Special coverage of Hillary Clinton's concession speech, with NPR hosts and reporters. Clinton took the stage Wednesday to make her first public statements after losing the presidency to Donald Trump.
Finally it's over: a process that began more than a year ago, kicking off with a primary that included close to 20 Republican candidates and six Democrats. Here's a montage of memorable moments.
Fresh Air discusses the 2016 election with Atlantic Magazine correspondent James Fallows, who spent three years flying his own plane to small towns across the U.S., reporting on the people he met.
"I feel pride and gratitude for this wonderful campaign that we built together," Clinton said Wednesday morning.
President Obama spoke on Wednesday, a day after the candidate he hoped would carry on his legacy suffered a devastating loss to Donald Trump.
The Democratic nominee is speaking from the New Yorker Hotel in midtown Manhattan — a much different venue from last night where she'll give a much different speech than she had hoped to deliver.
Steve Inskeep and David Greene talk to NPR correspondents Mara Liasson, Scott Detrow, Tamara Keith and Sarah McCammon about Tuesday's election results.
Donald Trump looks to be on his way to winning the state but votes are still being counted. Sen. John McCain won his reelection bid. And, Maricopa County Sheriff Joe Arpaio lost his reelection bid.
Renee Montagne talks to Jill Darling about how the poll, a partnership between the Los Angeles Times and the University of Southern California's Center for Economic and Social Research, got it right.
District of Columbia voters passed the referendum Tuesday with nearly 80 percent in favor. Congress, who will ultimately decide the fate of the federal district, is not expected to approve it.
Any hope Democrats had of younger Latino voters turning the Lone Star State blue, were wiped out by Donald Trump's stronger support among white men.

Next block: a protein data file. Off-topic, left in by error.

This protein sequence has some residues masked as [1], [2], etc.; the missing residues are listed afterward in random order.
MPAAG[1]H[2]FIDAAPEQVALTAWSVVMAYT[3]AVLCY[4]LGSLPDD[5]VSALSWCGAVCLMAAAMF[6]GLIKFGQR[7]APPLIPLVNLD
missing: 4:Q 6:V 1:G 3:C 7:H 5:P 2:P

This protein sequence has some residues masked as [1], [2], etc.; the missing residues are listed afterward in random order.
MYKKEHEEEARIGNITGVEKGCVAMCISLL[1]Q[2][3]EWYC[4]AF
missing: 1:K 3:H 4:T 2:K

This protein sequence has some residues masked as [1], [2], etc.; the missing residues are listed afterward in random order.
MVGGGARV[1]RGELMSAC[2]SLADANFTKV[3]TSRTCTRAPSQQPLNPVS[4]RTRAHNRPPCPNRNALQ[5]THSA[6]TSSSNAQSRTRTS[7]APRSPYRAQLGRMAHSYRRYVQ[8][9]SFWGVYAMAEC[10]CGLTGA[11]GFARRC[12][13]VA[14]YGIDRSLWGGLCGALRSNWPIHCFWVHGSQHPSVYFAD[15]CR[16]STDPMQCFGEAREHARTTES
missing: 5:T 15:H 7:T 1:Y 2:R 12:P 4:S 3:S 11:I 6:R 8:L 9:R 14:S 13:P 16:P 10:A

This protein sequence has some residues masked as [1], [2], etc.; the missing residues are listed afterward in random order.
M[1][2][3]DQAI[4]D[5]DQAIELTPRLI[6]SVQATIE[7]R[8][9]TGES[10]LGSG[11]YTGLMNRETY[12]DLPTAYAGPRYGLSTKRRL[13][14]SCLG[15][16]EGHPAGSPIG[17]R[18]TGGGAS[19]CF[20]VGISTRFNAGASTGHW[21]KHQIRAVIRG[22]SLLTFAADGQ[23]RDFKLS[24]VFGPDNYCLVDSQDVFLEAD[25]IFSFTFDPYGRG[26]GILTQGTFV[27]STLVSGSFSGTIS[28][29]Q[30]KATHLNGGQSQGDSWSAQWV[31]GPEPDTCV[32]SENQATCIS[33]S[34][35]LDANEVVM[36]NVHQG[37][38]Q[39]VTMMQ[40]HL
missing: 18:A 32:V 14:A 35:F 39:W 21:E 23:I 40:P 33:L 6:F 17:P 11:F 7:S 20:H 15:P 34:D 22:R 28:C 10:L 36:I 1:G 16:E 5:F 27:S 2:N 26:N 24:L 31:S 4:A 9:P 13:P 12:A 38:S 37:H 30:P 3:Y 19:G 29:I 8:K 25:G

During the presidential campaign, Donald Trump has had a contentious relationship with members of the press. Going forward, Trump and the media will have to negotiate how they deal with each other.
Steve Inskeep talks to Leslie Wimes of the Democratic African-American Women Caucus in Florida. She supported Hillary Clinton but says Clinton didn't do enough to win Florida.
David Greene talks to Neil MacFarquar, Moscow bureau chief for The New York Times about the election-watch party in the Russian capital.
Tennessee Republican Marsha Blackburn endorsed Donald Trump last spring. She tells David Greene that she often saw many Trump signs in people's yards but no signs for Hillary Clinton.
Trump casually tossed out provocative foreign policy pronouncements during his campaign. From Vladimir Putin to the Taliban, many abroad are watching closely to see what Trump will do in office.
Steve Inskeep talks to NPR's Susan Davis, Democratic pollster Margie Omero and NPR's Mara Liasson about the presidential election results. Polls on Tuesday indicated that Hillary Clinton would win.
Illinois is President Obama's adopted home state, and voters there backed Hillary Clinton. We pay a visit to Lou Mitchell's restaurant to talk to voters.
Renee Montagne talks to Ahmed Rehab, the executive director of the Chicago chapter of the Council on American-Islamic Relations, who says he couldn't believe that Donald Trump beat Hillary Clinton.
Jonah Goldberg of the National Review and GOP pollster John Feehery discuss Trump's win. NPR's Scott Detrow reports on rural voters, and NPR's John Ydstie has more on financial market uncertainty.